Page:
“In this capital-constrained environment, we can no longer afford inefficiency and duplication in drug R&D. The industry needs to remove duplication, encourage pre-competitive collaboration, pool data and let researchers learn in real time." Glen Giovannetti, Ernst & Young Global Biotechnology Leader
Welcome to the 26th annual issue of Beyond borders, our annual report on the global biotechnology industry.
Our analysis of trends across the leading centers of biotech activity reveals both signs of hope and causes for concern. The financial performance of publicly traded companies is more robust than at any time since the onset of the global financial crisis, with the industry returning to double-digit revenue growth.
Companies that had made drastic cuts in R&D spending in the aftermath of the crisis are now making substantial increases in their pipeline development efforts.
But even as things are heading back to normal on the financial performance front, the financing situation remains mired in the "new normal" we have been describing for the last few years. While the biotech industry raised more capital in 2011 than at any time since the genomics bubble of 2000, this increase was driven entirely by large debt financings by the industry's commercial leaders.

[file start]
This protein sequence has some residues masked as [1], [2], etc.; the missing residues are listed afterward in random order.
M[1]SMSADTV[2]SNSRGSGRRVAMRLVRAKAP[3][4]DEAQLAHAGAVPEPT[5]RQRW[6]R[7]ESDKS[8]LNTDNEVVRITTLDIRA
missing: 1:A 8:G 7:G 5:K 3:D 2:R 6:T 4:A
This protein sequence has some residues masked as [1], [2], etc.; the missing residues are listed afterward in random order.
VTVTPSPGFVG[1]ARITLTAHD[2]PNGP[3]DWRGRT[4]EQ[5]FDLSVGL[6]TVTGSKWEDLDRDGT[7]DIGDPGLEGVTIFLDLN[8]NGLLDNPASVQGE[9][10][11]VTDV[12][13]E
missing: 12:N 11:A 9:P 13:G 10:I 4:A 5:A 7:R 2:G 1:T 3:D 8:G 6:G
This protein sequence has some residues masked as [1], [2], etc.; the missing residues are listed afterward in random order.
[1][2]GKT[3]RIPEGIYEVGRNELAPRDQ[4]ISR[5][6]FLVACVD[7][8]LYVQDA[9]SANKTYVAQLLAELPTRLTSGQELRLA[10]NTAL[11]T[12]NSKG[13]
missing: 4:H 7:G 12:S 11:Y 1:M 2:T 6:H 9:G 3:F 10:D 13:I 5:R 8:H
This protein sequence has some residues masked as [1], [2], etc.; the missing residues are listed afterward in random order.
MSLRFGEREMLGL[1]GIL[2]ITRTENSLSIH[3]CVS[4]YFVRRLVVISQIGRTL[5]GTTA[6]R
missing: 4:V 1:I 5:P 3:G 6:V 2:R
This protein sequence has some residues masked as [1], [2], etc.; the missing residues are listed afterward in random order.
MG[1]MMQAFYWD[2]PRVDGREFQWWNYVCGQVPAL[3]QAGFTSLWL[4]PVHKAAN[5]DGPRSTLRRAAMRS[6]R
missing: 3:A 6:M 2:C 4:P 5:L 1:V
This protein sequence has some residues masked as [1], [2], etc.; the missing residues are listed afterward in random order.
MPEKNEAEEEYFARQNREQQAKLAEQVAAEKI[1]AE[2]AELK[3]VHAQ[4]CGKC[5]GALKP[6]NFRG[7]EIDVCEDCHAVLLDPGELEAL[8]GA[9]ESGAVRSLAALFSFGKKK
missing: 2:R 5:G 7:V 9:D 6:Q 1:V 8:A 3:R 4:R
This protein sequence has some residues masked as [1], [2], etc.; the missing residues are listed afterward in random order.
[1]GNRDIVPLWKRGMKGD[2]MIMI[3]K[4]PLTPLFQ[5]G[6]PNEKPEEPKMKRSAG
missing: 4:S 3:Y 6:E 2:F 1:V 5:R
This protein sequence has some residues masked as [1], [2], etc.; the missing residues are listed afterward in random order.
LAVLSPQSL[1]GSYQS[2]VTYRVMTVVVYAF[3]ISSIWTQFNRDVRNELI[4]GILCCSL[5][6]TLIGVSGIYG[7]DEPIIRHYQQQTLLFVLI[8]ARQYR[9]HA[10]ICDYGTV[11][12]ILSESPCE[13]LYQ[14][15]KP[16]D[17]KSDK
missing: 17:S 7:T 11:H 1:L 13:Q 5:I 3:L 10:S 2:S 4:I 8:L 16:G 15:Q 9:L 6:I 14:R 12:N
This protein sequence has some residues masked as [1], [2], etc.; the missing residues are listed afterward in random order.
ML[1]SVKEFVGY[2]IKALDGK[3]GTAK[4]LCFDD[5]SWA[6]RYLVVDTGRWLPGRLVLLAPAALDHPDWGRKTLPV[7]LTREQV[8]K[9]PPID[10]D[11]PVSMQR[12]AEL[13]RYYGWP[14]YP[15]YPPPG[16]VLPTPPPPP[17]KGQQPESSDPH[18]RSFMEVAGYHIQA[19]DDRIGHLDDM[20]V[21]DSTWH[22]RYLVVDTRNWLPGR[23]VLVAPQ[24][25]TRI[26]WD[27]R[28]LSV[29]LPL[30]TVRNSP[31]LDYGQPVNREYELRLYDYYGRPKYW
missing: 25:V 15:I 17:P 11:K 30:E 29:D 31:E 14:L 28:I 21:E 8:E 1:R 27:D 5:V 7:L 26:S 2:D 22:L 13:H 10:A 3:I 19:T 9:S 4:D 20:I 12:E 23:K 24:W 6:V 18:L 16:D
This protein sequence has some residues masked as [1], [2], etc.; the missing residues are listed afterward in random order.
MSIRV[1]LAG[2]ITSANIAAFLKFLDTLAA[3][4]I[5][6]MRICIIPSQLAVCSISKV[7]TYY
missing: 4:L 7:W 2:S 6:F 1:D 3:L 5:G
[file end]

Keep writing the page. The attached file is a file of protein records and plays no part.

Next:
The money flowing to the vast majority of smaller firms, including pre-commercial, R&D-phase companies — a measure we refer to as "innovation capital" — has remained flat for the last several years.
As such, the question we have posed for the last two years is more relevant than ever: how can biotech innovation be sustained during a time of serious resource constraints?
These are timely topics, and we look forward to exploring them with you.
Take a closer look at our findings and point of view:
|Glen T. Giovannetti|
Global Biotechnology Leader
Managing Editor, Beyond borders